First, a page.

»5 Minute Wrap Up by Equitymaster

On This Day - 22 OCTOBER 2011
Can India Inc. continue its current way of doing business?

In this issue:
» Youth unemployment in the West on the rise
» Balancing growth & inflation a tougher task for US Fed
» What will be the RBI's next step?
» Traditional banking business has declined
» ...and more!
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India Inc. has come a long way. And it is the private sector that has put the country on the global map given that companies in this space have been more dynamic, optimistic and nimble footed than their peers in the public sector space. And if India is to become the world's third largest economy in the future then all hopes will be pinned on the private sector to help the country achieve its goal. Especially if the government continues to be myopic in terms of introducing reforms that will take India's growth to the next level.

What makes Indian companies unique is that many of them are family run businesses who are ready to take the responsibility and spend large amounts of money on long term projects in India. This has helped many of them to become conglomerates. This business model is viewed favourably by quite a few companies since it gives the management more headroom to raise capital without having to cede control. What is more, the inadequacies of the government have also in a sense helped family run businesses to thrive. Legal issues are a grey area, infrastructure is often poor, supply chains not well developed, red tape a hazard, and markets for people, materials and finished goods unreliable. As a result, as the Economist points out, companies have take upon themselves the responsibility of doing things on their own and have worked out a system by which they can capitalise on the shortcomings of the government. Unfortunately, in many cases, it has also led to wide scale corruption.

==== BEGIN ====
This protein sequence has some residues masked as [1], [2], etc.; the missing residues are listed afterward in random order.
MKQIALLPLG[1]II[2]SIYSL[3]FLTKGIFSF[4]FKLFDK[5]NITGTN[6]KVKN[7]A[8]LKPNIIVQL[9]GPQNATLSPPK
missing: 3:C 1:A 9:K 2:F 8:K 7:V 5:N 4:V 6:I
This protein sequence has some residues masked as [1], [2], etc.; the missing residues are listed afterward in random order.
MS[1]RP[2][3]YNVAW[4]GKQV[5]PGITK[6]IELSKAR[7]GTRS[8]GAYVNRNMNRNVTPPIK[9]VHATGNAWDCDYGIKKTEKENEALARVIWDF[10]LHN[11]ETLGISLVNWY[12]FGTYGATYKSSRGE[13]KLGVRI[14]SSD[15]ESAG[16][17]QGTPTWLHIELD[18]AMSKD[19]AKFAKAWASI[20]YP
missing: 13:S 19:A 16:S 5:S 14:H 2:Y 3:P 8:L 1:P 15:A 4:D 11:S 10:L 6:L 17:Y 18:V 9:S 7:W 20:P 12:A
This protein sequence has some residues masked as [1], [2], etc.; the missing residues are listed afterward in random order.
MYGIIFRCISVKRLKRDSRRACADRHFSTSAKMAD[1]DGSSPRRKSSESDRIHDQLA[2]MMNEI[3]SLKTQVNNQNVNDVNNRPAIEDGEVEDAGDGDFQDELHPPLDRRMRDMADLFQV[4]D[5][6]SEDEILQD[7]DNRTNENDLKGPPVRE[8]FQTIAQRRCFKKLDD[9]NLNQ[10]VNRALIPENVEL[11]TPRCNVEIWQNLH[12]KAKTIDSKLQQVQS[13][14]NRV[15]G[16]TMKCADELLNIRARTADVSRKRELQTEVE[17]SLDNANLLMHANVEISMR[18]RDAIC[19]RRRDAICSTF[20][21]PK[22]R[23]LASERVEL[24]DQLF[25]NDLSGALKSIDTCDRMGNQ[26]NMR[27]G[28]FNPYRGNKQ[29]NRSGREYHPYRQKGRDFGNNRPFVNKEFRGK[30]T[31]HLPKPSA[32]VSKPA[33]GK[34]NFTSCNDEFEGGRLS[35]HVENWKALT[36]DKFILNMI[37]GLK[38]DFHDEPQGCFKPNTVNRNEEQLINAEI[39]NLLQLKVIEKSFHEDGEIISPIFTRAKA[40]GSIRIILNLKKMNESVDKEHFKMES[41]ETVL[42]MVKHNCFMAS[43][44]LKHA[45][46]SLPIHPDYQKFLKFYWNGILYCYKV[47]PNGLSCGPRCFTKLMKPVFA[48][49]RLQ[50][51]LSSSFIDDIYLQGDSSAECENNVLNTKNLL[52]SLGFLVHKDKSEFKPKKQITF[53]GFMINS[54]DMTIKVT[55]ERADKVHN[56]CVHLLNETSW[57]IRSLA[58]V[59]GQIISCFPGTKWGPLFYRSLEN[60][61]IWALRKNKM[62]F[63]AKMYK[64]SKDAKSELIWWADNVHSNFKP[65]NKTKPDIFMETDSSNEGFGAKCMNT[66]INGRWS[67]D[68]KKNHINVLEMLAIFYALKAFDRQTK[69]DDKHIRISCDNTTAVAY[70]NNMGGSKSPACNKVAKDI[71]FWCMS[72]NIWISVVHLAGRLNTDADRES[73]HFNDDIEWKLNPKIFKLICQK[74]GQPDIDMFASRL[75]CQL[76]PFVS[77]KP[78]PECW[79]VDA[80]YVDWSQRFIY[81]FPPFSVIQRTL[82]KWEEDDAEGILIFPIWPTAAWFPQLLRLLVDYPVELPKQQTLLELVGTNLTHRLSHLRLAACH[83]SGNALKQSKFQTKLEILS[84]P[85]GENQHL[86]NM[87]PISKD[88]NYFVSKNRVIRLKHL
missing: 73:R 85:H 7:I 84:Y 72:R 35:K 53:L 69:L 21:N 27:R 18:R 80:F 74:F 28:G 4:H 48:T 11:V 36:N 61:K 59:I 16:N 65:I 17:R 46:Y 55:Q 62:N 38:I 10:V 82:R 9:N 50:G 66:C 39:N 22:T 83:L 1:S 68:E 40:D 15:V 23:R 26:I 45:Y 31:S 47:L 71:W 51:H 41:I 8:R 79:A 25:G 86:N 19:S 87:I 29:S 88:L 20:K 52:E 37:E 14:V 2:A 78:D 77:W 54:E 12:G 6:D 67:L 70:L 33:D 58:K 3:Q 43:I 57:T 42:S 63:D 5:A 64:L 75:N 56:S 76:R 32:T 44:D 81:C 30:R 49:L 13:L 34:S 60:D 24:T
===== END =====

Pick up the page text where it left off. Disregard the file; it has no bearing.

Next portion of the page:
But can this style of doing business continue for long? Indeed, today's way of doing things reflects a rational response to the way the government operates, and has helped India's economy motor along despite them. But at some point, the returns may not be that beneficial. Because at the end of the day, for India to be even considered as a country to be reckoned with, it will have to tackle the chronic issues of poor infrastructure, corruption, land allocation, education among others. It then follows that if the government is able to suitably address these concerns, the current way of doing business in India will no longer hold good. Given how slow and ineffective the government has been, this may not be such a big problem now, but is certainly a scenario that cannot be ruled out.

That said, Indian businesses do have the ability to adapt and the above scenario playing out may not turn out to be a very big challenge. But they will have a bigger responsibility towards the Indian people who have much higher expectations from them than they have from the government. And those companies which will have the ability to lead and not merely follow and at the same time have impeccable corporate governance practices to match will certainly stand the test of time.